|San Sebastian Church Historical Marker|
On May 16, 2006, San Sebastian Church was included by the National Historical Institute (now the National Historical Commission of the Philippines) in the Philippines' Tentative List for possible designation as a World Heritage Site, on account of its architectural and historical heritage.
As of 2017, the church is no longer included in the Tentative List.
In recent years, San Sebastian Church has encountered threats to its structural integrity. The steel structure has been beset by rust and corrosion due to sea breezes from nearby Manila Bay.
State funding was accorded to the church through the National Historical Institute which undertook restoration in 1982. The Recollect community has likewise expended funds for the church's maintenance and restoration.
In 1998, it was placed on the biennial watchlist of the 100 Most Endangered Sites by the World Monuments Fund, though it was not retained in the subsequent watchlists.
The church was listed again as one of the most endangered monuments in the world by World Monuments Fund in the 2010 World Monuments Watch, along with the Rice Terraces of the Philippine Cordilleras and Santa Maria Church. All of the sites were taken off the list in 2011 after the passage of the National Cultural Heritage Act.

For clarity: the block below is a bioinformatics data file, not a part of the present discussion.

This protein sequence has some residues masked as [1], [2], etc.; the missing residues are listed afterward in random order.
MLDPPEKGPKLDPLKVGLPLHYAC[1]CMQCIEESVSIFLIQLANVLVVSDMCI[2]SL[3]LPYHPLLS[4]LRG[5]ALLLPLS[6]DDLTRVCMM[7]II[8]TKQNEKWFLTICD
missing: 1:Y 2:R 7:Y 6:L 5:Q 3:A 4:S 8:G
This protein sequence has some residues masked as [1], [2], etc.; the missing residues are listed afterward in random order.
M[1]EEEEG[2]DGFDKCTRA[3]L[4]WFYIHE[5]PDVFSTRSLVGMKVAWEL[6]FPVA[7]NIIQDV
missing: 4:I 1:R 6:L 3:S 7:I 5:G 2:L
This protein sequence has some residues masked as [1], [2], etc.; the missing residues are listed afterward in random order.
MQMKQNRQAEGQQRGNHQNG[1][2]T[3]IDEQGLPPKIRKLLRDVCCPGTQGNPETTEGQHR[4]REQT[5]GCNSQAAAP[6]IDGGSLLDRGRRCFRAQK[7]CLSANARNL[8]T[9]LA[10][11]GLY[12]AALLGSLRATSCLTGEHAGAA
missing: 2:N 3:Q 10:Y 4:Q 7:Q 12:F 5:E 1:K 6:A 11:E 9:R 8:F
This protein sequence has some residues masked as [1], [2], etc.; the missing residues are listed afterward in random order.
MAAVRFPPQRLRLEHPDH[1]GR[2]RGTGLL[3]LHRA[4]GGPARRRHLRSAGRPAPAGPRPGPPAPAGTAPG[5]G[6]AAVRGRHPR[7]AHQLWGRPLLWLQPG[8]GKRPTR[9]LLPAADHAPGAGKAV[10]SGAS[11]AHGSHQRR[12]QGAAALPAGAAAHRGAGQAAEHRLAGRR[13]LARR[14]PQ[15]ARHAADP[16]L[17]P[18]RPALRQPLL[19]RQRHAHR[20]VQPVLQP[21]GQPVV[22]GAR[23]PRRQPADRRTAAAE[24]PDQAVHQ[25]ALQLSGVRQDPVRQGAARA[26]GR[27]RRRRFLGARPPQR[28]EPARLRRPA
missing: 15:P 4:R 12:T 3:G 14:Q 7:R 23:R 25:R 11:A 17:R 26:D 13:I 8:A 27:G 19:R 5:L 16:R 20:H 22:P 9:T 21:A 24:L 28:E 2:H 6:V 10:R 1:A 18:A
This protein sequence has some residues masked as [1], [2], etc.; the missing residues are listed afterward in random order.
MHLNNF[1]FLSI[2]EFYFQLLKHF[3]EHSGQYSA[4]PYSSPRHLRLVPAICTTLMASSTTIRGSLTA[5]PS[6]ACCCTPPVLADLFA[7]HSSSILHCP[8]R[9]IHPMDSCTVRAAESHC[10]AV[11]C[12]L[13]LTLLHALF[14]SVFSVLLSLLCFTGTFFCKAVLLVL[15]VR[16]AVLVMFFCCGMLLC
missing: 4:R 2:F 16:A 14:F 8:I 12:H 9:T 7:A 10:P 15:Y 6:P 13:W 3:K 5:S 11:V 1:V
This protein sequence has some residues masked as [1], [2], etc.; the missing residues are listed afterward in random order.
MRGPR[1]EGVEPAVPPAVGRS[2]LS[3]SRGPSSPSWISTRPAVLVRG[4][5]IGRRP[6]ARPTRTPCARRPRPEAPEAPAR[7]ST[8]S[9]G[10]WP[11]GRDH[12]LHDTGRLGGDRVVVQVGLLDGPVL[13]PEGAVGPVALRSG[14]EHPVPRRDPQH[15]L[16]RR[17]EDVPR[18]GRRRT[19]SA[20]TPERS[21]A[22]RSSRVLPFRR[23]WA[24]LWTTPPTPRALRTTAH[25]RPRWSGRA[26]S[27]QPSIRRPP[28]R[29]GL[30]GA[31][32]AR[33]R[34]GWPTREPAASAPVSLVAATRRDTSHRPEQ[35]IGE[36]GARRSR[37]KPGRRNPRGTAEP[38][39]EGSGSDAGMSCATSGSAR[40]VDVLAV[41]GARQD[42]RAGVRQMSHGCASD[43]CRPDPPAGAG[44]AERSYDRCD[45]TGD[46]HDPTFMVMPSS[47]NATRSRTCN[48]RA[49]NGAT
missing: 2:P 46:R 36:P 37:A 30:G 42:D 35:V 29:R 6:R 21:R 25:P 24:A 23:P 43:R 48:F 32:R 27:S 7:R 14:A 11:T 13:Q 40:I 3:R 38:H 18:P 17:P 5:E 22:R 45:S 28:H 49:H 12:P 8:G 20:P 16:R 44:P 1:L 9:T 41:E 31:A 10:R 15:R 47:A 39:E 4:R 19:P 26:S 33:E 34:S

How to Get to San Sebastian Church
If you are coming around LRT 1, head to the Doroteo Jose Station as your drop-off point. Ride a jeep in Recto with Sta. Mesa route. Afterward, get off around Mendiola before reaching the crossing, walk through the Ayala Bridge, and turn right before reaching San Rafael Street. From there, you will catch sight of a light blue Gothic church.
ATTRACTIONS TO SEE IN MANILA
San Sebastian Church
Address: Pasaje del Carmen St, Quiapo, Manila, 1001 Metro Manila
Phone Number: (02) 8708 5122
Email Address: email@example.com
San Sebastian Church Mass Schedule
The San Sebastian Church is open from Tuesday-Friday at 9:00 AM- 3:00 PM, and the mass schedule:
- Tuesday-Friday: 8:00 AM
- Saturday: 4:00 PM Mass with Sign Language Interpreter
- Sunday: 8:00 AM & 10:00 AM
WHERE TO NEXT?
- VISITA IGLESIA GUIDE: 7 Churches to Visit in Manila (Location & Map)